AT Trip Becomes Hike of Self-Discovery
Kyle Castillo of West Lebanon walks on the Velvet Rocks section of the Appalachian Trail in Hanover, N.H., on Oct. 28, 2013. Castillo, who started hiking the trail in Georgia this April, finished hiking the trail earlier this month.
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Kyle Castillo of West Lebanon, recently finished hiking the 2200 Appalachian Trail from Georgia to Maine.
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Growing up in Hanover, Kyle Castillo often observed curiously as Appalachian Trail through hikers made their way through town.
Taking on the trail himself this summer, Castillo got to know — and host — plenty of them.
Five months after leaving Georgia’s Springer Mountain to embark on the 2,180-mile journey through 14 states, Castillo crossed the Ledyard Bridge into Hanover in early September. Wanting his hiking brethren to feel welcome in his hometown, he and his mother, Doreen Dworzanski, made their home available for hikers to stay for the weekend. Many took advantage, with several dozen crashing at their condominium over three nights.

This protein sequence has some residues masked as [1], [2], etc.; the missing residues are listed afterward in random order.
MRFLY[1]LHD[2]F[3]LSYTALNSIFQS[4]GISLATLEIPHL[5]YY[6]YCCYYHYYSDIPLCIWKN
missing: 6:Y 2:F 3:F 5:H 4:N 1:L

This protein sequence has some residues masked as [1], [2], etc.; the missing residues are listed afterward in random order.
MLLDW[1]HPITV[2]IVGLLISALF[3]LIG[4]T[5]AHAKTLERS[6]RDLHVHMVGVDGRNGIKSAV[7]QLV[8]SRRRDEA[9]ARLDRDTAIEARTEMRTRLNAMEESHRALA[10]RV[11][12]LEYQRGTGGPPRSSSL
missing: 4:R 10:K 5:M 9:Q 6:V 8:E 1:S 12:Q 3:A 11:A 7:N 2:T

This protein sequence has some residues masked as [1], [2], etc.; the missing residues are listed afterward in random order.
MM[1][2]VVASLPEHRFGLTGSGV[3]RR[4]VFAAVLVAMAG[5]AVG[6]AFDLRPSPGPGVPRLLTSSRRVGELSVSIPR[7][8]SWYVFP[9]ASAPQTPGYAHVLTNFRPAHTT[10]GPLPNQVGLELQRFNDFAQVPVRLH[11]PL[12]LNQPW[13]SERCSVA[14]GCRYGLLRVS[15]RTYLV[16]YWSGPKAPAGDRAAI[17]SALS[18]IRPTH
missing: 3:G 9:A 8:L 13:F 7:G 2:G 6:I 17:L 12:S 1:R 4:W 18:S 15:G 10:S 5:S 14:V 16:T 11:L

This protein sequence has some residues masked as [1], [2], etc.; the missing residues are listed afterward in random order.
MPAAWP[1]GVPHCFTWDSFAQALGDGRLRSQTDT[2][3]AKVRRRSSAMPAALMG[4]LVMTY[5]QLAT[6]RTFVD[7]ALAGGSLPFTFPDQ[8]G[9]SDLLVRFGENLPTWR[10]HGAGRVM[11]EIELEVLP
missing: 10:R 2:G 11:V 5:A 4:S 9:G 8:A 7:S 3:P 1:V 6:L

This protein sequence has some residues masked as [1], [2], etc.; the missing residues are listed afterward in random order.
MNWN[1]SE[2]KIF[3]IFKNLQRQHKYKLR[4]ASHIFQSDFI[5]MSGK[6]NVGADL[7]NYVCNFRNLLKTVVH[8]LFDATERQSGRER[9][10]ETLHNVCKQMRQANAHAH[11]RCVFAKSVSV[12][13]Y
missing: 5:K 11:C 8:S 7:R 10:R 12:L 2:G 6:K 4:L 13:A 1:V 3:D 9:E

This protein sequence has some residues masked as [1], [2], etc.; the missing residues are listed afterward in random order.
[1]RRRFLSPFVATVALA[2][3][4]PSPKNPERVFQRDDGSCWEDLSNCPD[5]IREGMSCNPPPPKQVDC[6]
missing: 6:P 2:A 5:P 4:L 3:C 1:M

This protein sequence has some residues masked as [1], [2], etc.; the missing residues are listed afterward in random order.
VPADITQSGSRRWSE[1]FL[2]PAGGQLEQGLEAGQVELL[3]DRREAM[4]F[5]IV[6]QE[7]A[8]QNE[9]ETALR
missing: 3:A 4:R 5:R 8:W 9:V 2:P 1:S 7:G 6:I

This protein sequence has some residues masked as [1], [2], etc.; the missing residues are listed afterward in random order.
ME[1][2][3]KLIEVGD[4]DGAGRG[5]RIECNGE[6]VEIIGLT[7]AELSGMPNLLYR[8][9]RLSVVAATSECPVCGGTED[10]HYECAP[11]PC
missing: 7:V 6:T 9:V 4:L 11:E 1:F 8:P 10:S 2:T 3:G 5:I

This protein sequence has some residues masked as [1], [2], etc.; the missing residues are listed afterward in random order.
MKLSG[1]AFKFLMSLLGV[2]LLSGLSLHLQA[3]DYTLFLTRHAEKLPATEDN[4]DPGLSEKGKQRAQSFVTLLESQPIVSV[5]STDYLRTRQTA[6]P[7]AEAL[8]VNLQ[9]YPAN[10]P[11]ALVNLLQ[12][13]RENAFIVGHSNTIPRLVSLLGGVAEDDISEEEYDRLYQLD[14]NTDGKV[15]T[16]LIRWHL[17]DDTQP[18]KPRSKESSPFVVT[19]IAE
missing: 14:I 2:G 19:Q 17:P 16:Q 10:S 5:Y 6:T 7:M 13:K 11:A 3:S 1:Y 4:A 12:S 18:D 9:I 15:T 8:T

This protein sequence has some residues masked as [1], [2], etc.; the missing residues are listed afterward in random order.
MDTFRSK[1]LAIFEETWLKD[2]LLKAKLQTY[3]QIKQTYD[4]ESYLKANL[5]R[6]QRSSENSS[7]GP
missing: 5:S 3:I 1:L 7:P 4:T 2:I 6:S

“There were, like, 30 people there at one point,” said Castillo, who turned 21 on the Fourth of July while on the trail. “We wanted to give people a place to stay, a place to shower and do laundry, have some food and some beers.
“They definitely came,” he added with a laugh. “There were something like three dogs there, too, and a cat. I have no idea where the cat came from.”
Though exhausting to cook for so many, Dworzanski enjoyed all the company. “It was so much fun,” she said. “They were so appreciative.
“When they left, the place was spotless. They vacuumed; they did the dishes. Every one of them said, ‘Thank you so much for having us. What can we do to help?’ ”
Inspired by day hikes with his older brother, Ryan, Castillo planned and saved for the trip after graduating from Hanover High in 2010.
He flew to Georgia and headed north on the trail beginning April 3. It didn’t take him long to realize he needed warmer gear.
“It was really cold and hilly for the first month,” he noted. “I’d done some day hikes, but nothing like this. I kind of took a lot of days off at first. I kept having to get more gear.”
Obtaining his trail legs as he continued through the Smoky Mountains of North Carolina and Tennessee and into Virginia, Castillo engaged in the opportunity to reflect on his life.
“When you’re out there for so long, you can really find yourself in certain ways,” he said. “You get to the top of the mountain and you really feel a sense of inner peace, even if the weather’s bad. You’re talking about hundreds and hundreds of hours in the wilderness, so you have a lot of time to learn about yourself.”
Castillo also socialized, such as when he was issued the trail nickname Quinoa by a fellow hiker.